Home Entertainment Fabulous comes to town in Emmy-nominated drag reality show ‘We’re Here’

Fabulous comes to town in Emmy-nominated drag reality show ‘We’re Here’

Were Here

We’re Here was nominated for a 2020 Emmy award for Outstanding Unstructured Reality Program. It has a 100% critics rating on Rotten Tomatoes, a score of 8.2/10 on IMDb and, thanks to the first season’s unprecedented success, was recently renewed for a second season.

Lauded as “genuinely moving” by The New York Times and “pitch-perfect” by Entertainment Weekly, the seven-part series sees renowned drag queens and RuPaul’s Drag Race alums Bob the Drag Queen, Eureka O’Hara and Shangela inspire small-town residents from across America to step outside their comfort zones for a night of no-holds-barred, full-on drag – and a life-changing journey of self-discovery.

“The confidence you have as a queen is a confidence that anyone can tap into,” Bob told GLAAD.org. “It is not always about being the most confident; it is about highlighting what you see about yourself as the most positive. Take what you love about yourself and highlight that.”

To their “drag daughters” in each episode, the three offer a chance to be truly seen, to unveil their most beautiful selves, tell their stories, and above all, find acceptance. We’re Here is, as Shangela puts it, “a reflection of what love looks like – love beyond boundaries.”

“We’re Here is a reflection of what love looks like – love beyond boundaries.”
-Shangela

Having grown up in rural towns themselves, the three know what it means to long for a community where you can truly belong as an LGBTQI+ person. “These stories are my stories; they are the shared human experience,” Bob told GLAAD. “It was emotional, because you see a reflection of yourself in a lot of these people.”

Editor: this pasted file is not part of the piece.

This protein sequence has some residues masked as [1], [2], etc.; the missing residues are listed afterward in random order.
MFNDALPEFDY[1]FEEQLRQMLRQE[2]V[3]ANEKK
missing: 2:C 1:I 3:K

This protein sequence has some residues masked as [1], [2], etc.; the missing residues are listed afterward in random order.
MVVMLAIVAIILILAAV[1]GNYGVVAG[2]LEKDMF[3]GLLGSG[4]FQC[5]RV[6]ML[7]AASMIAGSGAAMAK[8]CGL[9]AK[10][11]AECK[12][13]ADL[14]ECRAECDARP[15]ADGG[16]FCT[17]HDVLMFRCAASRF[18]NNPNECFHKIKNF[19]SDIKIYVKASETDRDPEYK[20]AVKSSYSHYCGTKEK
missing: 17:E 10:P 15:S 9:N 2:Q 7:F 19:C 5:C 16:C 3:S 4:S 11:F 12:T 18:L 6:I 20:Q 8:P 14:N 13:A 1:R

From Gettysburg to Farmington – we’re talking, as Bob puts it, “country as hell” – the three roll into town in their eye-popping tour vans (dubbed The Halleloo Express, The Purse-First Wagon, and The Elephant Queen on Wheels) to share their wisdom, their hard-won experience, and of course, their unstoppable fabulousness. Their mission? To help their protégées stage an unforgettable drag show, supported on stage by the hostesses themselves.

They’re flying the flag for self-expression and fostering acceptance within communities. After all, as Bob says, “It takes a village to make a queen.” As Salon.com observes, “On a deeper level, it’s a show about loving – truly loving – your neighbour.”

“All showmanship aside, We’re Here keeps the emotions real in its down-to-earth storytelling about queer and queer-friendly folks in the heartland, trying to connect with their families or just find a community,” says Washington LGBTQI+ magazine Metro Weekly.

“Sometimes you can change people’s minds and opinions just by them knowing a person from a different community than theirs,” says Shangela. “A lot of the places we went to were not very diverse. They were not racially diverse. They sure as heck weren’t gender-identity and sexuality-wise diverse. So it’s important for us to be out there and do that… It was a sobering reality and a re-introduction to what life is like in a lot of places in America – when we need to do better.”

We’re Here is already a one-of-a-kind, but what further sets it apart from other reality shows is that its stories aren’t manipulated from behind the scenes to up the ante and heighten fake drama.

Were Here 2“There was no producing,” Eureka told Metro Weekly. “We just kind of let people tell their stories and tell their truth.”

From the first pitch, Eureka recalls, “The message was really just about showcasing people’s stories. We weren’t going to come in and just fix all their problems and put a nice big bow on the end. It was going to be real-life stories and give people a chance to start their journey, versus trying to fix it. That’s what I hate about some makeover shows — it’s just like, ‘Oh we’re going to come in and make you beautiful and now we fixed everything.’ But that’s not how life works.”

We’re Here’s drag mothers are bonafide drag royalty: comedian, activist and performer Bob the Drag Queen won Season 8 of RuPaul’s Drag Race; gender fluid body positivity activist Eureka was a Top 3 finisher on Season 10 of RuPaul’s Drag Race; and Shangela ranked second in New York Magazine’s Top 100 stars to come off RuPaul’s Drag Race and was the first drag queen to walk the Oscars red carpet in 2019, thanks to her role in A Star is Born.

Announcing the series’ renewal recently, HBO Programming’s executive vice president, Nina Rosenstein, said, “We’re Here resonates in ways we had hoped for but couldn’t really have anticipated. The stories of our small-town drag daughters created an incredibly positive communal experience. We can’t wait for Bob, Shangela and Eureka to continue their journey helping others find their voice.”

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